Centuries - Personalities - Signatures
According to the regulation in 1608, the crown and coronation regalia were transported to a tower–which was built for this reason–in the castle of Pressburg, under the guardiancy of permanent Crown Guard. They placed records into the chest of the regalia, which documented the content and the reasons at each opening. These documents and parliament diaries revealed that the chest had to be forced open violently in 1683 and in 1784, because the key for the chest was lost.
Samples of the coronation, or offertory coins from 1741. From 1608 till 1784, the Holy crown was kept at the corner-tower of the caste of Pressburg under the protection of the Crown Guard. In 1782, Joseph II decided that the crown, like the other royal regalia of the Habsburg Monarchy, had to be transferred to Vienna. The transportation occurred in 1784. The emperor declared: “there is no worthier place to be find for it, and where the king is, there shall be the crown as well”.
The displacement of the crown caused strong dissent, so people enthusiastically celebrated its return on the occasion of the coronation of Leopold II in 1790. At that time, the last coronation was more than half century ago, so they followed the ceremony of the last coronation in 1741, including the sample of the offertory coin. Smaller tokens, scattered to the mass, and offertory coins were made. Latter were made of gold and silver, and were based on the heavy gold medal, originally made for the Church. These were given to an exclusive, distinguished noble circle.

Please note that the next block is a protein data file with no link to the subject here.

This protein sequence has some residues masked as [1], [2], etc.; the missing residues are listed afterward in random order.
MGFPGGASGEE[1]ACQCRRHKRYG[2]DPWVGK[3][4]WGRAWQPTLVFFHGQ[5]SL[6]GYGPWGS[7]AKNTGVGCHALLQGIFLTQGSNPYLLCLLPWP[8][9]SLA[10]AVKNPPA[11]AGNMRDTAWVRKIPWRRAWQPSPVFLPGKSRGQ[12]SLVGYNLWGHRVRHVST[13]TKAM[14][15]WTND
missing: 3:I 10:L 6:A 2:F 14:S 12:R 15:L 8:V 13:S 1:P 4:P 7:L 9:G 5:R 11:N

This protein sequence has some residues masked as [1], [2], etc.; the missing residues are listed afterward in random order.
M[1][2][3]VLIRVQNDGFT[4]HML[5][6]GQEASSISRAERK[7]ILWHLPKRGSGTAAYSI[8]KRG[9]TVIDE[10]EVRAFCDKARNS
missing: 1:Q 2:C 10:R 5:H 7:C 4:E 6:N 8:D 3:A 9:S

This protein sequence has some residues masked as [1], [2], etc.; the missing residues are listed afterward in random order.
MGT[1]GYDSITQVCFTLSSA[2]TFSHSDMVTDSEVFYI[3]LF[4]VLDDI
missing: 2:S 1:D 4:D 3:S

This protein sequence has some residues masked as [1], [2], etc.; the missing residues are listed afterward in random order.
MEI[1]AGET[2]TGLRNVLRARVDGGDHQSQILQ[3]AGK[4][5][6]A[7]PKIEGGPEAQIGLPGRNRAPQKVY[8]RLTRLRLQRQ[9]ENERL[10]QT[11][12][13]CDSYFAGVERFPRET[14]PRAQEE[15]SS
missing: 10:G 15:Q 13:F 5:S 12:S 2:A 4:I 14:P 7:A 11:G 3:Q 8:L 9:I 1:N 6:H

The Ordinances of the Diet of Ónod on the dethronement of the House of Habsburgs, on the resolution of economic difficulties with laws, created for the strengthening of the army and the state organization, and on the deflation of copper currencies and their gradual withdrawal from the market, because they led to economic disruption and collapse.
On the decision, the Royal Locotential Council informed the Hungarian authorities through the medium of the Hungarian Royal Chancellery in Vienna, ergo the empress transferred the rights without parliamentary approval. A law passed in 1741, made it possible to her to do so (1741 Act IV.).
From this point, a period of nearly fifteen years of co-regency began, during which the Holy Roman Emperor was responsible for military affairs of the Habsburg Monarchy, but in all other cases, the final decision was made by Maria Theresa.
This online exhibition is curated by László Sándor Németh with help of Gergő Paukovics and Ábel Takács.
The content of the exhibition is based on the temporary exhibition "Their Traces: Centuries-Personalities-Signatures", held at the National Archives of Hungary, Budapest from 15 March 2016 to 15 March 2018.
For more information please visit
NYOMOT HAGYTAK | THEIR TRACES